The combination of gin and apricot brandy was quite common in the early days of the cocktail. It's a pleasant taste because the brandy adds a sweet fruit contrast against the gin's botanical flavoring and drier profile. The orange juice complements both of those, bridging the gap and adding a bright citrus touch that is very enjoyable. The earliest known in-print recipe for the Paradise Cocktail was written by Harry Craddock in 1930.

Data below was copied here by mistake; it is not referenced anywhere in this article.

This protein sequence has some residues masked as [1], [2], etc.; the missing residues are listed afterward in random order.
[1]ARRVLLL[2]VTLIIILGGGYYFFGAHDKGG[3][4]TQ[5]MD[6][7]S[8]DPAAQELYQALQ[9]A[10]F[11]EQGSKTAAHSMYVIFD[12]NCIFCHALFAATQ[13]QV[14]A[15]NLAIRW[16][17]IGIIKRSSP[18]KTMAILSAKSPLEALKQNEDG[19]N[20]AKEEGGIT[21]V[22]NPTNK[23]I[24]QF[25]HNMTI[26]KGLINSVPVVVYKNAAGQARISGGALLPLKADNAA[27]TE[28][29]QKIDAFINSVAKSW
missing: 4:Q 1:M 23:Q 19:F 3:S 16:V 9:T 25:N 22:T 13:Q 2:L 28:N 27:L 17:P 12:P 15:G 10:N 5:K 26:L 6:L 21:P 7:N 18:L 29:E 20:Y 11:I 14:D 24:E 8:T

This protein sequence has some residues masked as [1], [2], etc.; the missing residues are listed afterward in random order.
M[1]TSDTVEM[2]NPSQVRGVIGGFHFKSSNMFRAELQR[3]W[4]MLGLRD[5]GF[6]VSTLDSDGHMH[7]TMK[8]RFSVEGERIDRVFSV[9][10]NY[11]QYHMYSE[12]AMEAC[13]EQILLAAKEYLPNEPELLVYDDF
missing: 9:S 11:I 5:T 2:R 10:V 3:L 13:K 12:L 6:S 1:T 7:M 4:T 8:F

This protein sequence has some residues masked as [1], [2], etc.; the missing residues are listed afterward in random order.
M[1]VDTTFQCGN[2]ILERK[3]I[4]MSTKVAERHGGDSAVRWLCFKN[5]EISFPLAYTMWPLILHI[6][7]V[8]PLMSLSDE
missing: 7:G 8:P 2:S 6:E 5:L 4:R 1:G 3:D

Cocktails come in all shapes, sizes, and styles, but most include one base spirit accented by other ingredients. That is the case with Angel's Face recipe, an original cocktail from Brooklyn bartender Jay Zimmerman that mixes gin and applejack, plus apricot liqueur. The story of the Angel Face cocktail began in 1930 when Harry Craddock published its splendid collection of recipes: the Savoy Cocktail Book. The main source of inspiration for this drink is the notorious gangster of the American Prohibition (Angel Face). Others state that the cocktail is dedicated to Rick Blaine, the legendary star of Casablanca, starring Humphrey Bogart, considered that the film came out in 1942. Gin is a traditional base ingredient that seldom joins forces with applejack. Applejack is a kind of apple brandy that dates back to the late 1600s when the American colonists turned their apple harvests into hard cider, discovering they had something a lot stronger. They increased the cider's alcohol content by leaving barrels outside overnight to freeze resulting in a high-proof spirit they dubbed "applejack." The Angel Face is a cocktail made from gin, apricot brandy, and Calvados in equal amounts.